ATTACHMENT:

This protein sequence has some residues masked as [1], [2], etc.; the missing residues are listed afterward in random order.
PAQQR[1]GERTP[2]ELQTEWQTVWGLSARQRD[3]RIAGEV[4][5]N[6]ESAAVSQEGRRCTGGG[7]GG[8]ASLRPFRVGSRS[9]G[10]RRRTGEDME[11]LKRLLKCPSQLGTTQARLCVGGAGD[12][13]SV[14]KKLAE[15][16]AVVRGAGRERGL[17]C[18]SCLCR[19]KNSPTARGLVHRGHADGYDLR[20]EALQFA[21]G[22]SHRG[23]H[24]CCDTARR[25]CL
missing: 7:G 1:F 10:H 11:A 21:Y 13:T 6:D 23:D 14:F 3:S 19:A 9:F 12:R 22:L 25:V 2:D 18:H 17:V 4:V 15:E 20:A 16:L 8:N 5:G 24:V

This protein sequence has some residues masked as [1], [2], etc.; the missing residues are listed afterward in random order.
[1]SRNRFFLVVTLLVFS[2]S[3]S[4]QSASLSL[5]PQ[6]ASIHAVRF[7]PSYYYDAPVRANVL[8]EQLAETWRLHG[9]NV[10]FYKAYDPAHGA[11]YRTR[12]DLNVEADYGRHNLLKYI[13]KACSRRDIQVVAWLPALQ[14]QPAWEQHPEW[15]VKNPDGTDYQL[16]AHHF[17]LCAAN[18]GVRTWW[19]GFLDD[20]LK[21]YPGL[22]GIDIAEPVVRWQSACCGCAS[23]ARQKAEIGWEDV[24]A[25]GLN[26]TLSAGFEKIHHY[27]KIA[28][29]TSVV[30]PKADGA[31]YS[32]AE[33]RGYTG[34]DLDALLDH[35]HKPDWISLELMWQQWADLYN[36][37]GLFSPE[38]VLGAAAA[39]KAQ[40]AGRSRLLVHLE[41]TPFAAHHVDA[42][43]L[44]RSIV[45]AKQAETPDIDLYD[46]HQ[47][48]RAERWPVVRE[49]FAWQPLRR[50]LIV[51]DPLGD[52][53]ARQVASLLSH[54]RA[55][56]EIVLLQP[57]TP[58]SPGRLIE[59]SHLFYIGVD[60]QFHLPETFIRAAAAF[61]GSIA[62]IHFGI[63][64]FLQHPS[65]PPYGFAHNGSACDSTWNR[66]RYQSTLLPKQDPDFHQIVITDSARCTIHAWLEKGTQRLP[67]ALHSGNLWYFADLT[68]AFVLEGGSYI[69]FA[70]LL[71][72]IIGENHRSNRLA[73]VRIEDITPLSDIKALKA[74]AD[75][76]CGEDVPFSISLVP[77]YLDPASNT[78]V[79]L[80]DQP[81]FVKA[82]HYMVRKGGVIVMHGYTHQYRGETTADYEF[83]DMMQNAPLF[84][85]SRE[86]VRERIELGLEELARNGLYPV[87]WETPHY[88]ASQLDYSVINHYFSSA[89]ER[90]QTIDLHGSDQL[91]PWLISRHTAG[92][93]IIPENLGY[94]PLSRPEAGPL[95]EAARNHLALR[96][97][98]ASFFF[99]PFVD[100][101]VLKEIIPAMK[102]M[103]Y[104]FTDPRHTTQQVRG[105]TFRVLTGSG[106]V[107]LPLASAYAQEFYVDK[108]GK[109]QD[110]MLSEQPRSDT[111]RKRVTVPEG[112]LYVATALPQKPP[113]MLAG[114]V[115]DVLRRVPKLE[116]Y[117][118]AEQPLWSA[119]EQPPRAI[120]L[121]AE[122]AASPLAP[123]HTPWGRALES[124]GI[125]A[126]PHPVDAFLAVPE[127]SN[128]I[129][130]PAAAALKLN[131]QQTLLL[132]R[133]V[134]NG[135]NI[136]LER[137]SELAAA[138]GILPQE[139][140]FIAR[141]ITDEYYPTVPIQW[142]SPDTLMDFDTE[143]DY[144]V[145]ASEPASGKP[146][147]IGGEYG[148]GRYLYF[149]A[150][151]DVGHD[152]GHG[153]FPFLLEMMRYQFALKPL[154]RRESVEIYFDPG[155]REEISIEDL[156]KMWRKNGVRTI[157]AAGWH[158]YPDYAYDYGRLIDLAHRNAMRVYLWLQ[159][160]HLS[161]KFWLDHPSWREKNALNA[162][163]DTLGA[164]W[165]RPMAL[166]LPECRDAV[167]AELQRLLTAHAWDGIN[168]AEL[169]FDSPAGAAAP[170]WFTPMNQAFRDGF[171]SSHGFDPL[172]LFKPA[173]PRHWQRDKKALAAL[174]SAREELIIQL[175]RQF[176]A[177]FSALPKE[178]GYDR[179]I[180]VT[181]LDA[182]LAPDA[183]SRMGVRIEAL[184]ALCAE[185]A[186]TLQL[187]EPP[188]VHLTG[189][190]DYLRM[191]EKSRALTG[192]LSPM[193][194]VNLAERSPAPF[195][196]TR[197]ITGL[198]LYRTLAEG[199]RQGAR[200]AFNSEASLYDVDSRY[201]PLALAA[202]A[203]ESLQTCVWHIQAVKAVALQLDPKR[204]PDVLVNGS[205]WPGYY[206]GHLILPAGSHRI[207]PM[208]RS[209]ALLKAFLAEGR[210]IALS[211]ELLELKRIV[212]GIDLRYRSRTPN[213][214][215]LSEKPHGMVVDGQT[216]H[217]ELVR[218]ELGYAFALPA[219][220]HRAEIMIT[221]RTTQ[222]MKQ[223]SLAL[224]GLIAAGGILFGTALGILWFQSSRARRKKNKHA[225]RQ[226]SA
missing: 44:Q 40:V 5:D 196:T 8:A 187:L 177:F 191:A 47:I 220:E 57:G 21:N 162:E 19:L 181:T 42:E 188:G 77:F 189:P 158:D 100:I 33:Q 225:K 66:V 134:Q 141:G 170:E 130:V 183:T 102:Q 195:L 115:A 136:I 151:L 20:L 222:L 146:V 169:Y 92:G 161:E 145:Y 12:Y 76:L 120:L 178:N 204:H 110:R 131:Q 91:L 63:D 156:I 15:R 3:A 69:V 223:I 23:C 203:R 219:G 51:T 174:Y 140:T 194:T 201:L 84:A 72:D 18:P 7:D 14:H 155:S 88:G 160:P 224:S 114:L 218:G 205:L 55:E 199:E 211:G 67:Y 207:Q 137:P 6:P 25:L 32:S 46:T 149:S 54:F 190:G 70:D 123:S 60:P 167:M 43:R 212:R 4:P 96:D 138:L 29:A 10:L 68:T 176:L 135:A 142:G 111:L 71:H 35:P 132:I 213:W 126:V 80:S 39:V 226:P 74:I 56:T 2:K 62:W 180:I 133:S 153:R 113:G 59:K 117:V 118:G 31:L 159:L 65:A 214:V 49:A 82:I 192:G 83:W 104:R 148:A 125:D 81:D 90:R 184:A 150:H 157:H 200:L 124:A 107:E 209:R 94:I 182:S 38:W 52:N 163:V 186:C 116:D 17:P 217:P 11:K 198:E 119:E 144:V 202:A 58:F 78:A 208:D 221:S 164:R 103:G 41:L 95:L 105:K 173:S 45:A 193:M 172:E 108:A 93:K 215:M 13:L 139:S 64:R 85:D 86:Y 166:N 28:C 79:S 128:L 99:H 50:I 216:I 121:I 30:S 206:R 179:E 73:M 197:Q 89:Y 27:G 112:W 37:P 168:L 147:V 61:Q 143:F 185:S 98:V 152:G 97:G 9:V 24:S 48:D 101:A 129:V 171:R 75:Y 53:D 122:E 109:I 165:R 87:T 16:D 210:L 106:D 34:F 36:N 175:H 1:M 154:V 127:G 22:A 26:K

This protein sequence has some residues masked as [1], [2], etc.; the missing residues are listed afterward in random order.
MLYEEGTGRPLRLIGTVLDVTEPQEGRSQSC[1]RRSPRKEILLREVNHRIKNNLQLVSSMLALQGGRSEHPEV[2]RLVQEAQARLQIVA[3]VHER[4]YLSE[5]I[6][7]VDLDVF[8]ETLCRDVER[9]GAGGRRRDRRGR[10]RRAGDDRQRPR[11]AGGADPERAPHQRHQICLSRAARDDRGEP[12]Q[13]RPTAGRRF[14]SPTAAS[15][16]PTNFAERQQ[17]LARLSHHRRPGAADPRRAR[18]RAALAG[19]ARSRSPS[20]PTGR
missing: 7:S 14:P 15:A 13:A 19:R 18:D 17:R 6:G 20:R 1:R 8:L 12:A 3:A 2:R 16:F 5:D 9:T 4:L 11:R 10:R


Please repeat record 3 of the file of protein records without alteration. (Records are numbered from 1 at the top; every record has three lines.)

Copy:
This protein sequence has some residues masked as [1], [2], etc.; the missing residues are listed afterward in random order.
MLYEEGTGRPLRLIGTVLDVTEPQEGRSQSC[1]RRSPRKEILLREVNHRIKNNLQLVSSMLALQGGRSEHPEV[2]RLVQEAQARLQIVA[3]VHER[4]YLSE[5]I[6][7]VDLDVF[8]ETLCRDVER[9]GAGGRRRDRRGR[10]RRAGDDRQRPR[11]AGGADPERAPHQRHQICLSRAARDDRGEP[12]Q[13]RPTAGRRF[14]SPTAAS[15][16]PTNFAERQQ[17]LARLSHHRRPGAADPRRAR[18]RAALAG[19]ARSRSPS[20]PTGR
missing: 7:S 14:P 15:A 13:A 19:R 18:D 17:R 6:G 20:R 1:R 8:L 12:A 3:A 2:R 16:F 5:D 9:T 4:L 11:R 10:R